Abolitionists -- United States -- History -- 19th century
Found in 11 Collections and/or Records:
Letters relating to the emigration of free Blacks to the West African colony of Liberia and establishment of Liberian institutions written to American Quaker reformer, Benjamin Coates (1808-1887) whose work toward the abolition of slavery led to a relationship with many well-known people connected to Liberia, a colony established to offer a new home and a fresh start away from slavery to free Blacks in the mid-19th century.
The scrapbook is comprised of clippings of an article on the Christiana Riot, published in 1910 by the Atlantic Monthly, but originally published in 1866. The article, "The Freedman's Story," was written by William Parker, a formerly enslaved person who escaped slavery and became an abolitionist and activist in Pennsylvania. He was a key actor in the Christiana Riot, and the article describes his memory of the event. It is not known who compiled the scrapbook.
A collection relating to the work of anti-slavery advocate and worker, Nathaniel Peabody Rogers, and the circle of others involved, including John Greenleaf Whittier, William Lloyd Garrison and Susan B. Anthony. There are a number of issues of the Herald of Freedom of which Rogers was the editor.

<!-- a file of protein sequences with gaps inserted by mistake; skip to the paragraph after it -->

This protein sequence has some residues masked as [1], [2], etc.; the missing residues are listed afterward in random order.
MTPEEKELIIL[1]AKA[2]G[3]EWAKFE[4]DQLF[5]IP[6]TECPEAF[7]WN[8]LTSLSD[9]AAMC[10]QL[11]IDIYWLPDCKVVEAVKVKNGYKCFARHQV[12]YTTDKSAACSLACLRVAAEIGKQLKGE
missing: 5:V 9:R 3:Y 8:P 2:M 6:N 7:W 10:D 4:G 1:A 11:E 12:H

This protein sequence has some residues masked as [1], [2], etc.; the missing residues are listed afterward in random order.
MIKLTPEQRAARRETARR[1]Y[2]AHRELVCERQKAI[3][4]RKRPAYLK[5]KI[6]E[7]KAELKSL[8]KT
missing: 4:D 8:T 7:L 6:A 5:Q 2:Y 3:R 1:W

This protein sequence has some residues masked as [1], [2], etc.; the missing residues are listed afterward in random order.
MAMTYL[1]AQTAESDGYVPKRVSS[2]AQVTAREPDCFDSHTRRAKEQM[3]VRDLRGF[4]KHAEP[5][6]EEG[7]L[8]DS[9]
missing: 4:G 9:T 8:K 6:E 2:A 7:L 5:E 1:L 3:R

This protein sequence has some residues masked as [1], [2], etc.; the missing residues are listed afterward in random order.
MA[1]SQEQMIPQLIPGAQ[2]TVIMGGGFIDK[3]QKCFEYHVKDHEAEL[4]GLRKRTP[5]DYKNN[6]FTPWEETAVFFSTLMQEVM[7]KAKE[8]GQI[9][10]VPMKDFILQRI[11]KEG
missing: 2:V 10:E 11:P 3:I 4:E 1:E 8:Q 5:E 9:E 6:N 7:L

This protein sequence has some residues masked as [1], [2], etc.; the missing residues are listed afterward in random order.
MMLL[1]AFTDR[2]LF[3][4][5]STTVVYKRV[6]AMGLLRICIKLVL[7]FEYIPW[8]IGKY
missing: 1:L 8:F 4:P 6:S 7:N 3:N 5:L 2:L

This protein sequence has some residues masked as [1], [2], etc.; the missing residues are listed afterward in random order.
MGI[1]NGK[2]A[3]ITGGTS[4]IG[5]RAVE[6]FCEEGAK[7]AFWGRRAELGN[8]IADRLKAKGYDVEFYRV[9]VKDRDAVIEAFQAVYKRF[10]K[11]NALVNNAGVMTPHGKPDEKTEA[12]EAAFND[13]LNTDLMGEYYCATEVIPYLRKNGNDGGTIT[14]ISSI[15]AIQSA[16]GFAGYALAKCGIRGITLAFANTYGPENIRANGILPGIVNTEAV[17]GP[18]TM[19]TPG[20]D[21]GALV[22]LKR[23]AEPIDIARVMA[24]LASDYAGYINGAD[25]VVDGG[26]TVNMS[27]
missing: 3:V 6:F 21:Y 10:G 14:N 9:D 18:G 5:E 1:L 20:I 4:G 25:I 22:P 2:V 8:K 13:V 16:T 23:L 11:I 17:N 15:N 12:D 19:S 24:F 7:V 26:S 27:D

Includes letters of Elihu Burritt (1810-1879) and others on Quakers, African Americans, and slavery; papers of Francis R. Taylor (1884-1947) on Quakers, African Americans, and peace; and George Washington Taylor (1803-1891) papers and Free Produce Association records relating to Taylor's work for the use and sale of goods not attached to the slavery economy.
This collection traces several generations of the Quaker Taylor family, but centers on Francis R. Taylor (1884-1947) and George Washington Taylor (1803-1891). The former was an attorney and collector of information about his own and related families, as well as local historical information. The latter, who ran a free produce store in Philadelphia in the period before the American Civil War, was connected through his interests in free labor to many correspondents.